IM: Employer branding is key - you should be visible as a brand and engage with your candidates. For example, on LinkedIn we post a job of the week with a picture of the team. Things like this make the whole process feel more personal. People want to know who they’ll be working with. They want to get a feel for the company they might join, so that they can decide whether it’s for them.
Being a part of communities and being active within them is so important when it comes to employer branding. We recently hosted a Unicorns in Tech event which was specifically for the LGBT community and in November we’re co-hosting a Women in Tech event with Third Republic. We want to demonstrate the passion that we have for our community. We also value platforms like Glassdoor that provide our employees a place to really tell the story of what it’s like to work here.
IM: There are challenges that present themselves in any company really, simply because the industry keeps moving forward at such a rate. One challenge of a recruiter is being flexible. For example, we have processes in place for interviews, it’s important to be open and react to candidates. As much as processes are important it’s essential to be as flexible as possible with candidates nowadays. Candidate experience is everything and if you can demonstrate that you are flexible to their situation it’s only going to improve the process.
IM: We recently hosted an event and one of our top employees invited their friend along. This resulted in a great new hire for us. Based on this, referral schemes have been a big part of our hiring here at Spark Networks. They’re really helpful and we get some great candidates out of it. Who better than to sell your company than the employees?
Also, at Spark Networks, part of our employer branding USP is our relocation program. We are open to relocating people from all over the world. We help with flights, accommodation, visas. This allows us to tap into an even wider pool of talent and means the culture here is so varied. As part of the program, we also have German language classes that we offer to help people settle in.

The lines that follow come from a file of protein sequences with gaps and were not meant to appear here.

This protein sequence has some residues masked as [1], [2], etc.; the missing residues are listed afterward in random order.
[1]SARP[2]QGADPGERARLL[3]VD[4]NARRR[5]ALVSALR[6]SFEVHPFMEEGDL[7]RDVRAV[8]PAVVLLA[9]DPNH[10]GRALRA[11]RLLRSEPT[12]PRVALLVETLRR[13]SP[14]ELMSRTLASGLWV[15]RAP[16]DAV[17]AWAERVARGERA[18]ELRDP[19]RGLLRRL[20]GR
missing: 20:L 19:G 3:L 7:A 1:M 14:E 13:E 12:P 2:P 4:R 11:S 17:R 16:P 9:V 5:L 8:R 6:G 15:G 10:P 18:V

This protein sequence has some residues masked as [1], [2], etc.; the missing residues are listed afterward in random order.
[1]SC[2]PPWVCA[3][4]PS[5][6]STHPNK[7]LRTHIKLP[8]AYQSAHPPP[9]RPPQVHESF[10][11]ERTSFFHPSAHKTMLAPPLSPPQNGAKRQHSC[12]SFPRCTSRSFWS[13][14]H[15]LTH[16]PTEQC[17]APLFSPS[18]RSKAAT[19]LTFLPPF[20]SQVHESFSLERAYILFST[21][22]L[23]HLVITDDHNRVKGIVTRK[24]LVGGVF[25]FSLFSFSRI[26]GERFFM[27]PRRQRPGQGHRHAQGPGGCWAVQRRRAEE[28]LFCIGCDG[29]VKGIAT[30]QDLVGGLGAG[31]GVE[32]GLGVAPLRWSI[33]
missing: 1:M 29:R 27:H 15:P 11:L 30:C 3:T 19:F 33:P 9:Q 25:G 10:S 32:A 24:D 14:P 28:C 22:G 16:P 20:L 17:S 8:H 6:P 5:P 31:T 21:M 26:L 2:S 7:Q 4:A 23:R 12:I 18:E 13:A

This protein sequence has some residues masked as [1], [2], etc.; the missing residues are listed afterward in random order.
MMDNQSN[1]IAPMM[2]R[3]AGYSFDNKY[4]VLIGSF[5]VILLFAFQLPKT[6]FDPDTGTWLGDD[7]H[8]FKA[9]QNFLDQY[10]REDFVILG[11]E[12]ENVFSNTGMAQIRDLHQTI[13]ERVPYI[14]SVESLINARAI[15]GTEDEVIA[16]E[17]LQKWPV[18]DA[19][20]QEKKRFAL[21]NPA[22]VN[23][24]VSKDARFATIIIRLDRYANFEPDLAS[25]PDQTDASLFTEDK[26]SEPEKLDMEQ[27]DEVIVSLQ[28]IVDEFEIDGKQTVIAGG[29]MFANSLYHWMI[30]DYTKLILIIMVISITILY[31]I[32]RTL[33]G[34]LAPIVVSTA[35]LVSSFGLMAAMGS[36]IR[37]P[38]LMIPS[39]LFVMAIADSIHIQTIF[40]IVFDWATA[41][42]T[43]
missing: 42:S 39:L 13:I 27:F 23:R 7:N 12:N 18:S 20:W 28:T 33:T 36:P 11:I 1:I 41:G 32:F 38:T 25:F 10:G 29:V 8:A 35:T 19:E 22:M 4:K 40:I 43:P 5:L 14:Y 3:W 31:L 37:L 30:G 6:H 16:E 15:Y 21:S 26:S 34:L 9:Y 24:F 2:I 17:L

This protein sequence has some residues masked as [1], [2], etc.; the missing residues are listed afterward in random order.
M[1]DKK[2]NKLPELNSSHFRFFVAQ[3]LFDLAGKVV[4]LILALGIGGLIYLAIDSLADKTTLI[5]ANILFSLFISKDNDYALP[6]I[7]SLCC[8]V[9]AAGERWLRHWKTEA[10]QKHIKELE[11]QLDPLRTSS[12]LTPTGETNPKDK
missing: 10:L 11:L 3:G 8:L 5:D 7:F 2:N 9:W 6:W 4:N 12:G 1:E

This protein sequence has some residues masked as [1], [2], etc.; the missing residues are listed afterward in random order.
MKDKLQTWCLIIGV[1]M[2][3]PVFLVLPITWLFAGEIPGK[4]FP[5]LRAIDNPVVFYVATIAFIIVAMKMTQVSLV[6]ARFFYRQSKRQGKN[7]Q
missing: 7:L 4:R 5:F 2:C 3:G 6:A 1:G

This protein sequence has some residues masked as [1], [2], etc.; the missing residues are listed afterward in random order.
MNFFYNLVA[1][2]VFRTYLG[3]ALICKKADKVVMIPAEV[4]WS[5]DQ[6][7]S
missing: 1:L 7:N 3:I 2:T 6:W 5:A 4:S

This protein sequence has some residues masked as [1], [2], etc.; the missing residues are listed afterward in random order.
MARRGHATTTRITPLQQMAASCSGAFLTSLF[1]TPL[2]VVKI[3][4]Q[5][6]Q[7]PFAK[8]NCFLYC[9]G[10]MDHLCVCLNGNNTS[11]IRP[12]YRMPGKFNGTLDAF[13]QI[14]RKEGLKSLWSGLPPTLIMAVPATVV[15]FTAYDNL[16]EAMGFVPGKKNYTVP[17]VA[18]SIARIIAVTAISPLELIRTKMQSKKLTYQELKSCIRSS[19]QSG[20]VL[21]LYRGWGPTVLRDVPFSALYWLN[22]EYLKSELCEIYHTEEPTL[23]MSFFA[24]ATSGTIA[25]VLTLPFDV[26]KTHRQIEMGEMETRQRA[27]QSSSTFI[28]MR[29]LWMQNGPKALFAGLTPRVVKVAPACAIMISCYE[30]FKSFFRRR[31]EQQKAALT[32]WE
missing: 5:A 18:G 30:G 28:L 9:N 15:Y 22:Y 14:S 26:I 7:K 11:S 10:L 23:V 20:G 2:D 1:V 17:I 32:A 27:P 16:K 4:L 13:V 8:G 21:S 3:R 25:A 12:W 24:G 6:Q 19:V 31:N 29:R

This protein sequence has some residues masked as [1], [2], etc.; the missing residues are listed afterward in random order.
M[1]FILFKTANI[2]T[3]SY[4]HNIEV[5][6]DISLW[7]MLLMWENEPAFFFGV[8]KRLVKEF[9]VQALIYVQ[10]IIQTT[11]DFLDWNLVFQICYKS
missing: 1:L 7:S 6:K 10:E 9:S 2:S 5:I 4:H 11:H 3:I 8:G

IM: First of all, I’d say that roles are getting more and more difficult to fill. When I started my career 8 years ago, there were a lot of technical candidates approaching me for roles. Now, because there are so many tech roles out there, candidates are a lot more passive and you have to be actively searching for the top talent, as well as give them something to want to move for.
Another trend I’ve noticed, in terms of recruitment professionals, is that lot of people are becoming specialists in tech recruitment. Since tech is a growing industry, I’m finding there are so many specialist technical recruiters around. Finding specialist recruiters in other fields, such as marketing, is becoming more of a challenge.
IM: Staying up to date is key. I try to follow a number of different channels and groups in tech, recruitment, HR and the dating industry (as that’s what we do at Spark Networks). As a tech recruiter, it’s important to keep up with the industry or vertical that you work in. In order to be successful, you need to be a specialist, so you need to constantly be learning about the way your market works and the updates that might change things.
I’ve mentioned it quite a bit but attending meetups and networking events is so beneficial for recruiters at all levels. Be hands-on and actively sourcing whether you’ve just started out or you’re the Head of Talent Acquisition. Also, learning from your clients and candidates is helpful, they know their industry and are more than happy to talk about it.
IM: Yes definitely, before joining Spark I worked in a recruitment agency. I realised how hard recruiters work and how engaged they have to be. Of course, there are a lot of agencies out there that aren’t very good. But the ones that are specialist and work closely with their clients provide a lot of value. The more you share from both sides, the better and more valuable the relationship will be.
If you'd like to take part in our #TalentQA series or you’re looking to source technical talent, get in touch today!